In its research, the ACLU found that two jurisdictions already use the product: the city of Orlando, Florida, and the Sheriff’s Office in Washington County, Oregon:
Washington County has since built a database of at least 300,000 mugshot photos to use in coordination with Rekognition. It also built a mobile app for its deputies to quickly scan for a match against the county’s database by submitting images obtained from surveillance or other sources … In what Orlando’s police chief praises as a “first-of-its-kind public-private partnership,” Amazon promised free consulting services to build a Rekognition “proof of concept” for the city. Rekognition face surveillance is now operating across Orlando in real-time, according to Amazon, allowing the company to search for “people of interest” as footage rolls in from “cameras all over the city.”
As alarming as those facts on the ground may be, I was more struck by what preceded them, or rather, by what failed to precede them: the public’s approval.
Says the ACLU:
Because of Rekognition’s capacity for abuse, we asked Washington County and Orlando for any records showing that their communities had been provided an opportunity to discuss the service before its acquisition. We also asked them about rules governing how the powerful surveillance system could be used and ensuring rights would be protected.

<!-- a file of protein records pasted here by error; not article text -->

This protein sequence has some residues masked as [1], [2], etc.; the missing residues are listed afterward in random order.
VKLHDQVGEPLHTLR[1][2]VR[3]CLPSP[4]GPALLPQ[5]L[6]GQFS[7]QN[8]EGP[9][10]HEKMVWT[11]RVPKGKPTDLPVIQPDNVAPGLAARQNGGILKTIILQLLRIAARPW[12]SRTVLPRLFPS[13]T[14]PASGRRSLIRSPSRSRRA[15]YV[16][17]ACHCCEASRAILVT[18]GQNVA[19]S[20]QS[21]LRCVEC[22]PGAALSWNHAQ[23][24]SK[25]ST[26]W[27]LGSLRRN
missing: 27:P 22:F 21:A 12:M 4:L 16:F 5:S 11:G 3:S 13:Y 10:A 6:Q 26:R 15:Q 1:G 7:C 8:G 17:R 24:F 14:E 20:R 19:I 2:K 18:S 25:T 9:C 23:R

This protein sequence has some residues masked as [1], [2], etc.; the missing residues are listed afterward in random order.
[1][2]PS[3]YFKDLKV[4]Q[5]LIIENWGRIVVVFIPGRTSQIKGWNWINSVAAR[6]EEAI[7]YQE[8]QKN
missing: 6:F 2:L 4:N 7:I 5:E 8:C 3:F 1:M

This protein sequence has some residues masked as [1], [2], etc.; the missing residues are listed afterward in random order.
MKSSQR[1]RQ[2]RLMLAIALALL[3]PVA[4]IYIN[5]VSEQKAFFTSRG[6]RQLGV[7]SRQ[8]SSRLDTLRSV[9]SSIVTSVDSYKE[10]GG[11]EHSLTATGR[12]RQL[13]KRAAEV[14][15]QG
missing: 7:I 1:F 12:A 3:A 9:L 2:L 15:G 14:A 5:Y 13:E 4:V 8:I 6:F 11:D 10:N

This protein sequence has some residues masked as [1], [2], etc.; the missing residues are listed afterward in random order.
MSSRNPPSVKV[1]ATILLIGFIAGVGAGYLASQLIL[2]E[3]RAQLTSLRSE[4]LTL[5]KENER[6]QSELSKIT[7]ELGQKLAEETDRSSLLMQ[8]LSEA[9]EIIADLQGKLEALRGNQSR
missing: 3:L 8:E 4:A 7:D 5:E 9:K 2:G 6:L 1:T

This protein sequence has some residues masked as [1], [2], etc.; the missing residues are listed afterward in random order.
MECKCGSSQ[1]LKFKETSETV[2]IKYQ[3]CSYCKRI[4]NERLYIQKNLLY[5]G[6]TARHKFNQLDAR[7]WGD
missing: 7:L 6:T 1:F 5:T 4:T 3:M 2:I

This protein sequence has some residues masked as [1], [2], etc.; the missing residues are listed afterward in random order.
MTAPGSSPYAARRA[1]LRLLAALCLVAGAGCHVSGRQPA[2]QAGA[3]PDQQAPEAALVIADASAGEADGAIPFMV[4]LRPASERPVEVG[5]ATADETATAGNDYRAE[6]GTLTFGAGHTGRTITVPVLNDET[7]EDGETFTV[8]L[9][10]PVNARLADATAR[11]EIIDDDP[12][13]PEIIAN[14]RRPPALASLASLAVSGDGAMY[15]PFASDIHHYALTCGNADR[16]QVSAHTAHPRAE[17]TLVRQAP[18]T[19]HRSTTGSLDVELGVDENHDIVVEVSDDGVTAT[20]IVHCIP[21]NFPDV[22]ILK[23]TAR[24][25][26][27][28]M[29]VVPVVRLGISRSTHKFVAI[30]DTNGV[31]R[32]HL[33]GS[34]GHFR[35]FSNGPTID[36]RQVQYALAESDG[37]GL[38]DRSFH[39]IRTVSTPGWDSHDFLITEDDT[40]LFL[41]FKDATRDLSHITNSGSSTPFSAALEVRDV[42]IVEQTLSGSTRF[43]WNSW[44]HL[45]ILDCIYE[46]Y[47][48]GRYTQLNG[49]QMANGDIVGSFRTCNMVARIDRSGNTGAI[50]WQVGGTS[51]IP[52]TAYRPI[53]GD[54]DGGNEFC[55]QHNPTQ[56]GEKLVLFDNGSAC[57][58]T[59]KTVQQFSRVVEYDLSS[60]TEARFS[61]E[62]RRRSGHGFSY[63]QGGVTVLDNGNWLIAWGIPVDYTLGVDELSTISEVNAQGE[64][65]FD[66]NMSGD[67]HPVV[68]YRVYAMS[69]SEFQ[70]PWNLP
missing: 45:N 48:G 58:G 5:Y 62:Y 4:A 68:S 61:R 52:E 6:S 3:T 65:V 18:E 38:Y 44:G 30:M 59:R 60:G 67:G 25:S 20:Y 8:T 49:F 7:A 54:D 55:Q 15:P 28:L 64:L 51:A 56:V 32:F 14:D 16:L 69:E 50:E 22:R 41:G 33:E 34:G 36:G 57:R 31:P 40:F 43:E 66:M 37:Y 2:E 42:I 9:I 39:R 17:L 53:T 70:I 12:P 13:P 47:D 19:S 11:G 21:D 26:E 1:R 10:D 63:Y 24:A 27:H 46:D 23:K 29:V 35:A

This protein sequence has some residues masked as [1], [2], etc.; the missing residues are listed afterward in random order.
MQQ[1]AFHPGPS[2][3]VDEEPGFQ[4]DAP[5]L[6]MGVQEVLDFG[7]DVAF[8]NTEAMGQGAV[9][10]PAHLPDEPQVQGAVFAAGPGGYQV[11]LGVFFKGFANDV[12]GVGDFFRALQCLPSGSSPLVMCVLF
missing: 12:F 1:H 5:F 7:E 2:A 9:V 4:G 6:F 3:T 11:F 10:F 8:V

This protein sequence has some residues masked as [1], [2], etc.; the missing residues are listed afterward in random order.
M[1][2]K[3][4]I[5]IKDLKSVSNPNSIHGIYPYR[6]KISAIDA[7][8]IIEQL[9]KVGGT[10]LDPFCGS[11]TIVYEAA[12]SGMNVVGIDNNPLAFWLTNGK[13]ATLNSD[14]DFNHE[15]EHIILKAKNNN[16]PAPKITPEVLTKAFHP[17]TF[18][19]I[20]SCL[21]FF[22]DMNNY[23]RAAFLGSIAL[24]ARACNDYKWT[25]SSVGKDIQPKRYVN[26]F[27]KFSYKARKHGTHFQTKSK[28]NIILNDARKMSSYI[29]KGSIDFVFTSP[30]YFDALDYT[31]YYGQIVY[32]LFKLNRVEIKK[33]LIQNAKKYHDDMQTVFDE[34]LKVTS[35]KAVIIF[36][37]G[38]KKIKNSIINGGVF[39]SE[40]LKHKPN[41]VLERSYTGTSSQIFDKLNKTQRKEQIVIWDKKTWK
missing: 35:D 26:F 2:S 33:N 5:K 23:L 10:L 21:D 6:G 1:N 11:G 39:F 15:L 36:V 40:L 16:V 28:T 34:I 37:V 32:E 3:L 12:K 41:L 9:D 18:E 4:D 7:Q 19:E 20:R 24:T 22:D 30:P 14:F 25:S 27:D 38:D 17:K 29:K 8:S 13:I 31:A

Neither locality identified such records. In fact, Washington County began using Rekognition even as employees raised questions internally. In one email, a Washington County employee expressed the concern that the “ACLU might consider this the government getting in bed with big data.” That employee’s prediction was correct.
The jurisdictions didn’t just acquire powerful new surveillance technology that undermines privacy—they did so without meaningfully seeking the permission of residents.
That ought to spark outrage, recalls, and terminations—but it is not surprising. All over the United States, law-enforcement agencies quietly adopt technology that would spark intense debate if they first asked permission. They treat the public they are meant to serve as if its views don’t matter.
Police can force you to use your fingerprint to unlock your phone.
No one asked the people of Compton, California if they wanted a fixed-wing aircraft to fly over their city and capture constant hi-res video of everything that happened. “This system was kind of kept confidential from everybody,” one sergeant later admitted. “A lot of people do have a problem with the eye in the sky, the Big Brother, so to mitigate those kinds of complaints we basically kept it pretty hush hush.”
The LAPD acquired surveillance drones without asking Angelenos for permission. Countless communities quietly began photographing license plates. As of March 2018, the ACLU had identified 73 agencies in 25 states and the District of Columbia that own stingray devices, used for tracking mobile phones, and reported that “many agencies continue to shroud their purchase and use of stingrays in secrecy.”